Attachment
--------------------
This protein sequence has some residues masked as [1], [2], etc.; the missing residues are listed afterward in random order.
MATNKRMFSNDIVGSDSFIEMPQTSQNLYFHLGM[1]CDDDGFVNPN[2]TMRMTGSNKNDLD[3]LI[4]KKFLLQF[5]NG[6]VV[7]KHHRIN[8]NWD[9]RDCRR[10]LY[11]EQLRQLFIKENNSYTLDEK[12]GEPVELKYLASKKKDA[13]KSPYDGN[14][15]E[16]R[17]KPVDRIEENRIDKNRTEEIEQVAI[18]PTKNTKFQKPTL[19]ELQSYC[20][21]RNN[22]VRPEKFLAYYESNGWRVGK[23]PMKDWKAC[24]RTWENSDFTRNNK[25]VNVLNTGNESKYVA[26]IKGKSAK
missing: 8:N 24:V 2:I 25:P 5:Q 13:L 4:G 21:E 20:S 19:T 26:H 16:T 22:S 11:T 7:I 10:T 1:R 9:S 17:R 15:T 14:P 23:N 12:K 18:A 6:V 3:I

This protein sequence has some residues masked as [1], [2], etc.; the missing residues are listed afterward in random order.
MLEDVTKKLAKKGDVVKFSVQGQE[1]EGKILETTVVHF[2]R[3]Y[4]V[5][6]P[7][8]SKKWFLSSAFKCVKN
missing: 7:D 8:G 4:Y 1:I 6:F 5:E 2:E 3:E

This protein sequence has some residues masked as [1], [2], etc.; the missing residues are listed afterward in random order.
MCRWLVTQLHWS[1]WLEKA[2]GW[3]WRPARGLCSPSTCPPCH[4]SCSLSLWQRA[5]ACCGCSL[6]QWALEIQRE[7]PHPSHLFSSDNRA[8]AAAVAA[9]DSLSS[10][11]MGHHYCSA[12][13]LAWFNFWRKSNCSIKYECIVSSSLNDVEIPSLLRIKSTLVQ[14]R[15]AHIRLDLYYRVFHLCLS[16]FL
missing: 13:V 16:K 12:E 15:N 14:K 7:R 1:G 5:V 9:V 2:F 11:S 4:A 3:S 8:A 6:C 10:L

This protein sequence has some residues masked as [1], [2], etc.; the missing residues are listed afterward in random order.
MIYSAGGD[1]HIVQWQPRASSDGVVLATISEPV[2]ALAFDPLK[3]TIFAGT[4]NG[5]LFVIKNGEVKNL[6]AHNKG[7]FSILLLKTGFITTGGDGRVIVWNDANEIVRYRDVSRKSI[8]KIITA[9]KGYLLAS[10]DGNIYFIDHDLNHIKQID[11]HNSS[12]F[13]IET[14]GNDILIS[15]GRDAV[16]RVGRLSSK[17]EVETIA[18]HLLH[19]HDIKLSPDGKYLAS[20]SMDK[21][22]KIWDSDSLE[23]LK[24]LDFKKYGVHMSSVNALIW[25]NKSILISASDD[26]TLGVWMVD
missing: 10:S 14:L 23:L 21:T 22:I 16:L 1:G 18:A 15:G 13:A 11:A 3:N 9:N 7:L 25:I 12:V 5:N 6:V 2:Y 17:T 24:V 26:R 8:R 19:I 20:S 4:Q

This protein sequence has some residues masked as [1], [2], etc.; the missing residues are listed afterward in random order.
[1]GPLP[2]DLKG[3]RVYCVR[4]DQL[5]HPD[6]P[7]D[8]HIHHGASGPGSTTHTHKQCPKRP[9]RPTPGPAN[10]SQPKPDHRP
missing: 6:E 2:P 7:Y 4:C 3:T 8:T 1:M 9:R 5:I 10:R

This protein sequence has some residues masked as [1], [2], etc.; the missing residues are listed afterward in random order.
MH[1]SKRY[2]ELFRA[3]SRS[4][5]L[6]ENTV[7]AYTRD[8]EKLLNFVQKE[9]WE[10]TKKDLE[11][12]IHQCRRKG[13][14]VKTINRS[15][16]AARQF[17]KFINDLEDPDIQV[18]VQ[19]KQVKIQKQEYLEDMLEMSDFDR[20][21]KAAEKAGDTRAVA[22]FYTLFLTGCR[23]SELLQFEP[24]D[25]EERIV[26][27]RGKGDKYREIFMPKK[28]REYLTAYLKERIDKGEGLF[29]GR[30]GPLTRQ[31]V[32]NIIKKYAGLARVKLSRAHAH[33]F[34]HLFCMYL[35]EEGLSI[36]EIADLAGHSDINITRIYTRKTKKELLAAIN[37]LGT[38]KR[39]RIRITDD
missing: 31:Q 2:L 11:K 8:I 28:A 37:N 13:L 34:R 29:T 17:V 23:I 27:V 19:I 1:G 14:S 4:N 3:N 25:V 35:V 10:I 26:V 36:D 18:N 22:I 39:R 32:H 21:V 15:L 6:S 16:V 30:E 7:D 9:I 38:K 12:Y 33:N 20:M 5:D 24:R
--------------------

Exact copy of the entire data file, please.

This protein sequence has some residues masked as [1], [2], etc.; the missing residues are listed afterward in random order.
MATNKRMFSNDIVGSDSFIEMPQTSQNLYFHLGM[1]CDDDGFVNPN[2]TMRMTGSNKNDLD[3]LI[4]KKFLLQF[5]NG[6]VV[7]KHHRIN[8]NWD[9]RDCRR[10]LY[11]EQLRQLFIKENNSYTLDEK[12]GEPVELKYLASKKKDA[13]KSPYDGN[14][15]E[16]R[17]KPVDRIEENRIDKNRTEEIEQVAI[18]PTKNTKFQKPTL[19]ELQSYC[20][21]RNN[22]VRPEKFLAYYESNGWRVGK[23]PMKDWKAC[24]RTWENSDFTRNNK[25]VNVLNTGNESKYVA[26]IKGKSAK
missing: 8:N 24:V 2:I 25:P 5:Q 13:L 4:G 21:E 20:S 19:T 26:H 16:T 22:S 11:T 7:I 10:T 1:R 9:S 17:R 15:T 14:P 23:N 12:K 18:A 6:V 3:I

This protein sequence has some residues masked as [1], [2], etc.; the missing residues are listed afterward in random order.
MLEDVTKKLAKKGDVVKFSVQGQE[1]EGKILETTVVHF[2]R[3]Y[4]V[5][6]P[7][8]SKKWFLSSAFKCVKN
missing: 7:D 8:G 4:Y 1:I 6:F 5:E 2:E 3:E

This protein sequence has some residues masked as [1], [2], etc.; the missing residues are listed afterward in random order.
MCRWLVTQLHWS[1]WLEKA[2]GW[3]WRPARGLCSPSTCPPCH[4]SCSLSLWQRA[5]ACCGCSL[6]QWALEIQRE[7]PHPSHLFSSDNRA[8]AAAVAA[9]DSLSS[10][11]MGHHYCSA[12][13]LAWFNFWRKSNCSIKYECIVSSSLNDVEIPSLLRIKSTLVQ[14]R[15]AHIRLDLYYRVFHLCLS[16]FL
missing: 13:V 16:K 12:E 15:N 14:K 7:R 1:G 5:V 9:V 2:F 11:S 4:A 3:S 8:A 6:C 10:L

This protein sequence has some residues masked as [1], [2], etc.; the missing residues are listed afterward in random order.
MIYSAGGD[1]HIVQWQPRASSDGVVLATISEPV[2]ALAFDPLK[3]TIFAGT[4]NG[5]LFVIKNGEVKNL[6]AHNKG[7]FSILLLKTGFITTGGDGRVIVWNDANEIVRYRDVSRKSI[8]KIITA[9]KGYLLAS[10]DGNIYFIDHDLNHIKQID[11]HNSS[12]F[13]IET[14]GNDILIS[15]GRDAV[16]RVGRLSSK[17]EVETIA[18]HLLH[19]HDIKLSPDGKYLAS[20]SMDK[21][22]KIWDSDSLE[23]LK[24]LDFKKYGVHMSSVNALIW[25]NKSILISASDD[26]TLGVWMVD
missing: 10:S 14:L 23:L 21:T 22:I 16:L 1:G 18:A 15:G 13:A 11:A 3:N 9:N 7:L 25:I 12:V 5:N 6:V 2:Y 17:T 24:V 26:R 8:R 19:I 20:S 4:Q

This protein sequence has some residues masked as [1], [2], etc.; the missing residues are listed afterward in random order.
[1]GPLP[2]DLKG[3]RVYCVR[4]DQL[5]HPD[6]P[7]D[8]HIHHGASGPGSTTHTHKQCPKRP[9]RPTPGPAN[10]SQPKPDHRP
missing: 6:E 2:P 7:Y 4:C 3:T 8:T 1:M 9:R 5:I 10:R

This protein sequence has some residues masked as [1], [2], etc.; the missing residues are listed afterward in random order.
MH[1]SKRY[2]ELFRA[3]SRS[4][5]L[6]ENTV[7]AYTRD[8]EKLLNFVQKE[9]WE[10]TKKDLE[11][12]IHQCRRKG[13][14]VKTINRS[15][16]AARQF[17]KFINDLEDPDIQV[18]VQ[19]KQVKIQKQEYLEDMLEMSDFDR[20][21]KAAEKAGDTRAVA[22]FYTLFLTGCR[23]SELLQFEP[24]D[25]EERIV[26][27]RGKGDKYREIFMPKK[28]REYLTAYLKERIDKGEGLF[29]GR[30]GPLTRQ[31]V[32]NIIKKYAGLARVKLSRAHAH[33]F[34]HLFCMYL[35]EEGLSI[36]EIADLAGHSDINITRIYTRKTKKELLAAIN[37]LGT[38]KR[39]RIRITDD
missing: 31:Q 2:L 11:K 8:I 28:A 37:N 13:L 34:R 29:T 17:V 23:I 27:V 19:I 1:G 14:S 4:N 3:N 25:V 35:V 10:I 26:V 36:D 18:N 22:I 39:R 32:H 21:V 15:L 6:S 16:V 30:E 7:D 9:I 38:K 12:Y 33:N 20:M 5:D 24:R